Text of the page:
By Peter Ongalo
The World Health Organization(WHO) yesterday launched a global strategy to accelerate the elimination of Cervical Cancer. The strategy outlines three key steps: vaccination, screening and treatment of Cervical Cancer. WHO stated that successful implementation of all the three steps could reduce more than 40% of new cases of the disease and 5 million related deaths by the year 2050.
“Eliminating any cancer would have once seemed an impossible dream, but we now have the cost-effective, evidence-based tools to make that dream a reality,” said WHO Director-General Dr Tedros Adhanom Ghebreyesus in a statement in the WHO website. “But we can only eliminate cervical cancer as a public health problem if we match the power of the tools we have with unrelenting determination to scale up their use globally.”
This new development represented a historic and concrete milestone in global health because it marked the first time that 194 countries committed to eliminating cancer – following adoption of a resolution at this year’s World Health Assembly.
Meeting the following targets by 2030 will place all countries on the path toward elimination:
90% of girls fully vaccinated with the HPV vaccine by 15 years of age
70% of women screened using a high-performance test by age 35 and again by 45
90% of women identified with cervical disease receive treatment (90% of women with pre-cancer treated and 90% of women with invasive cancer managed).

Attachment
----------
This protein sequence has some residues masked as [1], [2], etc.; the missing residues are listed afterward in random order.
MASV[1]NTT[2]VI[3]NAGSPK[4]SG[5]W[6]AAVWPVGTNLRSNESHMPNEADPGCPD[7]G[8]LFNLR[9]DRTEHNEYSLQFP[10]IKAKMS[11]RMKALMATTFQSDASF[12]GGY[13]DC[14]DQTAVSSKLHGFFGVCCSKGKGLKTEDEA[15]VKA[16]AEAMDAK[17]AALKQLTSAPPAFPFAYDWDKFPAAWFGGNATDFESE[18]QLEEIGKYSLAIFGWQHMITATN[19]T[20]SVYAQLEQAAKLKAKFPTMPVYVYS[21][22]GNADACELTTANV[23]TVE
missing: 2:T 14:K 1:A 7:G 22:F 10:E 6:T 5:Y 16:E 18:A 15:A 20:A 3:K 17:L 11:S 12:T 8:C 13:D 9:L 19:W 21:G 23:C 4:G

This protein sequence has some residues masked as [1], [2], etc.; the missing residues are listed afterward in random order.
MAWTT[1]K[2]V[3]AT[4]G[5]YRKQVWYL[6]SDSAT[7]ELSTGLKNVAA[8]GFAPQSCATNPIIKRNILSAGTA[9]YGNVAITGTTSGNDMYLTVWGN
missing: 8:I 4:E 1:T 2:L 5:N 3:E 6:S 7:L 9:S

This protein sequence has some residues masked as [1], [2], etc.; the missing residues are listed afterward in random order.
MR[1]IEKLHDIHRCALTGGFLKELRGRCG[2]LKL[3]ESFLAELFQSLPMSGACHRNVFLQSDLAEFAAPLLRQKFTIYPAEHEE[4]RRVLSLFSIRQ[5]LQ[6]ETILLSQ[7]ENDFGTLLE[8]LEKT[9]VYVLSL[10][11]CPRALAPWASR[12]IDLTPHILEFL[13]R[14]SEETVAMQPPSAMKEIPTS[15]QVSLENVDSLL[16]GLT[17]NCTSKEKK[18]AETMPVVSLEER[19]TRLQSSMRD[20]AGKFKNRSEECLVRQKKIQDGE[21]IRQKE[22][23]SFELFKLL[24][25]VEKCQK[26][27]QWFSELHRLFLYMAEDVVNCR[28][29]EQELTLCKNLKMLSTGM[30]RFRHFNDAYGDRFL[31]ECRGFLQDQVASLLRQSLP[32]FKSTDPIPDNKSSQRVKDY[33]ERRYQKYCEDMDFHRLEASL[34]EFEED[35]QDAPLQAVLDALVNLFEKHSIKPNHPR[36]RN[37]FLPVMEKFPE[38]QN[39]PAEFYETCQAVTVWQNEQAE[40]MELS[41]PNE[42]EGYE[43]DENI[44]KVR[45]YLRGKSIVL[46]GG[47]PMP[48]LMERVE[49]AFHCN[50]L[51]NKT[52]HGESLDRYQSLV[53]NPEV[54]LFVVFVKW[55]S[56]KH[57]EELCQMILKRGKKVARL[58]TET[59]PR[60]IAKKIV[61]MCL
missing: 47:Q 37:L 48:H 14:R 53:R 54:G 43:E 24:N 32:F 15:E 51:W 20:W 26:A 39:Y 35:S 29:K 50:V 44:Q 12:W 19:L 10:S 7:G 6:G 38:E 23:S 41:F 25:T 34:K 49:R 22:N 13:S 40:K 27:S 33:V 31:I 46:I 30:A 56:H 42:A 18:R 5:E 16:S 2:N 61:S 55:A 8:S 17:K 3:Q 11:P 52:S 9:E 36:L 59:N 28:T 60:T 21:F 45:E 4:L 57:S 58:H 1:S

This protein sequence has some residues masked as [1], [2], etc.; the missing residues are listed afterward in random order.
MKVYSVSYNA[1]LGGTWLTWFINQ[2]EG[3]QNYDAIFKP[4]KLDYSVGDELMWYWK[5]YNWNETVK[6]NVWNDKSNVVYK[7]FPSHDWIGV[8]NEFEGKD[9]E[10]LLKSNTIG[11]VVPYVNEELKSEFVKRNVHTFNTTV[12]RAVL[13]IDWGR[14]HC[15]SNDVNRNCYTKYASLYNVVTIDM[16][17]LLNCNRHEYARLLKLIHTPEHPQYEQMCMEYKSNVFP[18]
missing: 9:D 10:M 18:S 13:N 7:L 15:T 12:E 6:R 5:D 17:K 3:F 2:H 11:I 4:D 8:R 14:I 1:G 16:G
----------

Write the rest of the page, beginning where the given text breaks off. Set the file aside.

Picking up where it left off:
The strategy also stressed that investing in the interventions to meet these targets can generate substantial economic and societal returns. An estimated US$ 3.20 will be returned to the economy for every dollar invested through 2050 and beyond, owing to increases in women’s workforce participation. The figure rises to US$ 26.00 when the benefits of women’s improved health on families, communities and societies are considered.
Cervical cancer, which is the fourth most common cancer among women globally, is a preventable disease and it is also curable if detected early and adequately treated.
According to WHO ,if additional action is not taken, the annual number of new cases of cervical cancer is expected to increase from 570 000 to 700 000 between 2018 and 2030, while the annual number of deaths is projected to rise from 311 000 to 400 000. In low- and middle-income countries, its incidence is nearly twice as high and its death rates three times as high as those in high-income countries.
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